Plans shelved for new bridge
Last updated at 16:39, Thursday, 14 February 2013
HOPES of Ovingham Bridge being replaced in the near future have been dashed.
It was anticipated that Northumberland County Council would bid for funding for the task through the Government’s Pinch Point Fund, set up to ease traffic jams and improve safety.
However, county councillor for Prudhoe West, Neil Bradbury, has confirmed the bid will only be for £2.4m to “massively overhaul” the bridge, ensuring it does not degrade.
Recent studies have suggested that otherwise the 130-year-old structure would be at risk being closed in the coming years.
The bridge provides the only vehicular crossing over the River Tyne between Bywell and Wylam and supports about 5,000 cars daily as a gateway for commuters accessing the A69.
However, its narrow single-lane structure means huge traffic jams can form at rush hour – and numerous surveys with a view replacing it have come to nothing.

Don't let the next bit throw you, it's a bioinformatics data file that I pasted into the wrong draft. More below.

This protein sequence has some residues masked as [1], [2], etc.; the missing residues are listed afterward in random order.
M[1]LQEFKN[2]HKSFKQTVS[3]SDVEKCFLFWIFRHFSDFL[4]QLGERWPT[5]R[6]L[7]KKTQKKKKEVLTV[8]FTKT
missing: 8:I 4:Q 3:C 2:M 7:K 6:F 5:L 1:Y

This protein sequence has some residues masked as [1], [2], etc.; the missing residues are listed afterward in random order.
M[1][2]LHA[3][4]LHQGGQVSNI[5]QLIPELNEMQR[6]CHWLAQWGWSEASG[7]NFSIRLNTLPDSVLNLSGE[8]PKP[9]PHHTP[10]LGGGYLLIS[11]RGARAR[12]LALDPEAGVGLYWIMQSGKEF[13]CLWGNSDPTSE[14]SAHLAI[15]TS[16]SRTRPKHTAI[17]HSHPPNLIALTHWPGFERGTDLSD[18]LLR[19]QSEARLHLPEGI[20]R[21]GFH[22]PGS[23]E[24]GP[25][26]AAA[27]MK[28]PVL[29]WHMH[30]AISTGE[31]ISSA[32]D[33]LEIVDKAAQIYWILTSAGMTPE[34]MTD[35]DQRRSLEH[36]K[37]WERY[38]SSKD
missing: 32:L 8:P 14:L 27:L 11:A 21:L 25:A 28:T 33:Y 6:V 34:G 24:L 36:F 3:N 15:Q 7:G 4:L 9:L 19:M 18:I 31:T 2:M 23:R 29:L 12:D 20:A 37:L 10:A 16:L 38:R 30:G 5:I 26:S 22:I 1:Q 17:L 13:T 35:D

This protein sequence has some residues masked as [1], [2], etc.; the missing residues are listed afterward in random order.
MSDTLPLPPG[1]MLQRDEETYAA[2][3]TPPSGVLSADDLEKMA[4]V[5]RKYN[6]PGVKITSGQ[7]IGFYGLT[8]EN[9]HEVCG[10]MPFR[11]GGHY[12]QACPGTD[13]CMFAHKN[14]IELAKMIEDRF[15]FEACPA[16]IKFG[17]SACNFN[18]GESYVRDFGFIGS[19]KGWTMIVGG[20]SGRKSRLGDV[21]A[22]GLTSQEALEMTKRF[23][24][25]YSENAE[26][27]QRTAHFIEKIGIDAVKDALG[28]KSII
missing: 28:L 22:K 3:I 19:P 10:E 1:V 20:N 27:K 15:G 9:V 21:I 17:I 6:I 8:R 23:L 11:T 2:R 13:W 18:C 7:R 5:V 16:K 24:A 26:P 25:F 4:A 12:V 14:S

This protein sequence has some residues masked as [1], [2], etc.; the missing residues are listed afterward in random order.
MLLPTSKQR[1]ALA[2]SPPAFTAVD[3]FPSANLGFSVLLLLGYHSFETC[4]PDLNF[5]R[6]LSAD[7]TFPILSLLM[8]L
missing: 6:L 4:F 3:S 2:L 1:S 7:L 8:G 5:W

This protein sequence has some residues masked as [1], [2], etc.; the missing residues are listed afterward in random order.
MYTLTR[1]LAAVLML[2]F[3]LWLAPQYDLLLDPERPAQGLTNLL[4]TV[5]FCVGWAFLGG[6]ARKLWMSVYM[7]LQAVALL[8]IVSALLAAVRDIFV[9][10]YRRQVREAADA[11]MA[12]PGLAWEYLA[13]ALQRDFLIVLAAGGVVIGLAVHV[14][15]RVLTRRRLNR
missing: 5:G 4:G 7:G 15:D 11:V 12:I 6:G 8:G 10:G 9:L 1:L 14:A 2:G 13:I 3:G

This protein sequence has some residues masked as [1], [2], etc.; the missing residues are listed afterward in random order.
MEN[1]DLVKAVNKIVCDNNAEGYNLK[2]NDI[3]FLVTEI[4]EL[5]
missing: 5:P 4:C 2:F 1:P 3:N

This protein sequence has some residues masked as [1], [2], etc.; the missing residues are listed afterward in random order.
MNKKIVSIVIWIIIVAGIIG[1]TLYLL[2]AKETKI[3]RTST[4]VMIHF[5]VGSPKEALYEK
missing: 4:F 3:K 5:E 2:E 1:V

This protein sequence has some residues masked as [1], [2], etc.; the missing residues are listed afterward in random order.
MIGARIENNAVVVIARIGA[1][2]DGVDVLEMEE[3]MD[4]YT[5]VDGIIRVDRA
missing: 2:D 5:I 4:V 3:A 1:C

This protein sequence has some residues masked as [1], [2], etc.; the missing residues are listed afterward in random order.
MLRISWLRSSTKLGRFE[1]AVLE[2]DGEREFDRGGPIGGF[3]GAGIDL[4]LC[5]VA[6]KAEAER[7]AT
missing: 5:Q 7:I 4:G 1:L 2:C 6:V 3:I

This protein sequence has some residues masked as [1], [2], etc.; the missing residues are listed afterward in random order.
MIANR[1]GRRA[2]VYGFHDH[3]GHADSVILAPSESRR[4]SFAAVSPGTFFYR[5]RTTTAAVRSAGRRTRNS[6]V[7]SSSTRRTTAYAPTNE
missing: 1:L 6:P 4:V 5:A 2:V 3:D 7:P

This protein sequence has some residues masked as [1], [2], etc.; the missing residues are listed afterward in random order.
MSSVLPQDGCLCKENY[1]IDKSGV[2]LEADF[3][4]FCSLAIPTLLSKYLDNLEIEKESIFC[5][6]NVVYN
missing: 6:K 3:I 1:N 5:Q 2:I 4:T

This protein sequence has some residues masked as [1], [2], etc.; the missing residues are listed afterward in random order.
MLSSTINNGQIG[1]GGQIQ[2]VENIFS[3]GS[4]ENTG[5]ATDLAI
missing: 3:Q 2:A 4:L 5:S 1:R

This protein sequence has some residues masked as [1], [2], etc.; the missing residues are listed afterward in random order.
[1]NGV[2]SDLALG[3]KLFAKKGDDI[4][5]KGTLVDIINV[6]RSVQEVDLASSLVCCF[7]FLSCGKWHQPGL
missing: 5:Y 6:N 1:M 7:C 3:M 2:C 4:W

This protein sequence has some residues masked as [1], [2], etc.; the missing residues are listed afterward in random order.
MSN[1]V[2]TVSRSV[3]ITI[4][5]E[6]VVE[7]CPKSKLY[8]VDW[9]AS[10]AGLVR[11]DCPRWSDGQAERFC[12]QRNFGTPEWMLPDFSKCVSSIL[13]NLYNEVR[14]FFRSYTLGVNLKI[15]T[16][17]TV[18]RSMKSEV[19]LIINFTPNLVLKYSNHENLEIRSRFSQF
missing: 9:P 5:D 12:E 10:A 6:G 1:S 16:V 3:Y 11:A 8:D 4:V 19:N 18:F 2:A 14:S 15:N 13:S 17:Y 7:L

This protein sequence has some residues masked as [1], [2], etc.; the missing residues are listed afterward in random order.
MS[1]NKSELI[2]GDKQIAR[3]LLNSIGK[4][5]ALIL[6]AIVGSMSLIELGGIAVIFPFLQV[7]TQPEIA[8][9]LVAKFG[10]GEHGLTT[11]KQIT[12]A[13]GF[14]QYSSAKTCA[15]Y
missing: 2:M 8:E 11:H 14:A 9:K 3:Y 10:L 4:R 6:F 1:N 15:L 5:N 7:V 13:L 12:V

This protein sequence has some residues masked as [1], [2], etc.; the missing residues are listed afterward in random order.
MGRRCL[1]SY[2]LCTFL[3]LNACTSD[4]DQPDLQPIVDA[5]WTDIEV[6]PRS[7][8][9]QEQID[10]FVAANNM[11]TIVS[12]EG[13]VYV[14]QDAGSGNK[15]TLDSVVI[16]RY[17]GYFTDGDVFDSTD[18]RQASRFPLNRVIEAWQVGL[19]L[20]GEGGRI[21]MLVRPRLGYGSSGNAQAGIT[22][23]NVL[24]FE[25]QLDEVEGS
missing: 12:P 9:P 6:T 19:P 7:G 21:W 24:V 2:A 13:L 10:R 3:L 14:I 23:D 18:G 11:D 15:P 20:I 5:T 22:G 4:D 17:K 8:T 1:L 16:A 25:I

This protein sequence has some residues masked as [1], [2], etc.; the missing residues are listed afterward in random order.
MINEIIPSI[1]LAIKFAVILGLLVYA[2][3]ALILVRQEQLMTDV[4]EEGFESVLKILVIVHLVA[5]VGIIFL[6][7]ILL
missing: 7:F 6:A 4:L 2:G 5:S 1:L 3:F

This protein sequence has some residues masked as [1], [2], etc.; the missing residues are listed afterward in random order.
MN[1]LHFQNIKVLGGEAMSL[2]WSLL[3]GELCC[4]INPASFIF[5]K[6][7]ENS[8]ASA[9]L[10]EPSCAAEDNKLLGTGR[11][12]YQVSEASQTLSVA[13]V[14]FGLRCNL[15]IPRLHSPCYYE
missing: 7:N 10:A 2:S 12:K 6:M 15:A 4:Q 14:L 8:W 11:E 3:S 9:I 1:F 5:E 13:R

Coun. Bradbury said the council was making a larger bid than would otherwise have been the case because of his insistence the overhaul be carried out quickly through round-the-clock working to minimise disruption.
“I really welcome the news that this bid has been made a high priority, but am obviously concerned that the bridge’s condition has deteriorated,” he said.
“I still think that in the long-term the Tyne needs a new crossing to link Prudhoe with the A69, away from Ovingham, but the projected £25m cost of that scheme clearly means it is some years off. In the meantime, it is crucial the existing bridge, a lifeline, is available.”
County council leader, Coun. Jeff Reid, said: “£25m is a lot of money and while replacing Ovingham Bridge might be one of our priorities, we would clearly need a lot of Government help to do it.
“I would imagine the chances of getting £2.4m to overhaul and squeeze a bit more life out of the bridge would be a good bit higher.”
First published at 07:43, Wednesday, 13 February 2013
Published by http://www.hexhamcourant.co.uk
This week in... 1885Saturday, June 20th, 1885
Over 2,000 people attended the Temperance Gala held at Greencroft Park, Haltwhistle.
Led by the Bardon Mill Brass Band, 12 temperance societies paraded through the town, prior to an open air meeting in the park.
During the event the Rev. J.M. Russel condemned the House of Commons for rejecting a proposal to increase taxes on spirits and beer.